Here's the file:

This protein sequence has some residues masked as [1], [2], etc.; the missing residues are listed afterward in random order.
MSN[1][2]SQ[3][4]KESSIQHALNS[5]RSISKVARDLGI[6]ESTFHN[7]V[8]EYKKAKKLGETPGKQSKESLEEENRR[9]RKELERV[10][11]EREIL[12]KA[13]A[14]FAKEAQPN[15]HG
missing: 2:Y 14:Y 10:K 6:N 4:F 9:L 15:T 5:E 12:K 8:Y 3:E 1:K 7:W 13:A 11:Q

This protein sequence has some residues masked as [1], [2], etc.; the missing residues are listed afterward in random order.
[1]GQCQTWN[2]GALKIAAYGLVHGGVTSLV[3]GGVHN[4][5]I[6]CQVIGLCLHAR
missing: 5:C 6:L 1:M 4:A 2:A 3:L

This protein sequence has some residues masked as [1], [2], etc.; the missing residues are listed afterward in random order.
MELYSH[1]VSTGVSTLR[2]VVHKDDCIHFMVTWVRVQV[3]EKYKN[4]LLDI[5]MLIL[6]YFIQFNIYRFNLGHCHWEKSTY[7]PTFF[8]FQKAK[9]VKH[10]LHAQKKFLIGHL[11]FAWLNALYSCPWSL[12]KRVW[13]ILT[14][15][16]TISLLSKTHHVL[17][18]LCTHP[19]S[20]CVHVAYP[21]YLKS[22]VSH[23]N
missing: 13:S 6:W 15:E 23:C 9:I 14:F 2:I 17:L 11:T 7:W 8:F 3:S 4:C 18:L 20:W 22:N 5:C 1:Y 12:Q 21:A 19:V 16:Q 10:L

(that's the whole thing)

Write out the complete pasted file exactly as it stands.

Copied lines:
This protein sequence has some residues masked as [1], [2], etc.; the missing residues are listed afterward in random order.
MSN[1][2]SQ[3][4]KESSIQHALNS[5]RSISKVARDLGI[6]ESTFHN[7]V[8]EYKKAKKLGETPGKQSKESLEEENRR[9]RKELERV[10][11]EREIL[12]KA[13]A[14]FAKEAQPN[15]HG
missing: 2:Y 14:Y 10:K 6:N 4:F 9:L 15:T 5:E 12:K 8:Y 3:E 1:K 7:W 13:A 11:Q

This protein sequence has some residues masked as [1], [2], etc.; the missing residues are listed afterward in random order.
[1]GQCQTWN[2]GALKIAAYGLVHGGVTSLV[3]GGVHN[4][5]I[6]CQVIGLCLHAR
missing: 5:C 6:L 1:M 4:A 2:A 3:L

This protein sequence has some residues masked as [1], [2], etc.; the missing residues are listed afterward in random order.
MELYSH[1]VSTGVSTLR[2]VVHKDDCIHFMVTWVRVQV[3]EKYKN[4]LLDI[5]MLIL[6]YFIQFNIYRFNLGHCHWEKSTY[7]PTFF[8]FQKAK[9]VKH[10]LHAQKKFLIGHL[11]FAWLNALYSCPWSL[12]KRVW[13]ILT[14][15][16]TISLLSKTHHVL[17][18]LCTHP[19]S[20]CVHVAYP[21]YLKS[22]VSH[23]N
missing: 13:S 6:W 15:E 23:C 9:I 14:F 2:I 17:L 11:T 7:W 8:F 3:S 4:C 18:L 20:W 22:N 5:C 1:Y 12:Q 21:A 19:V 16:Q 10:L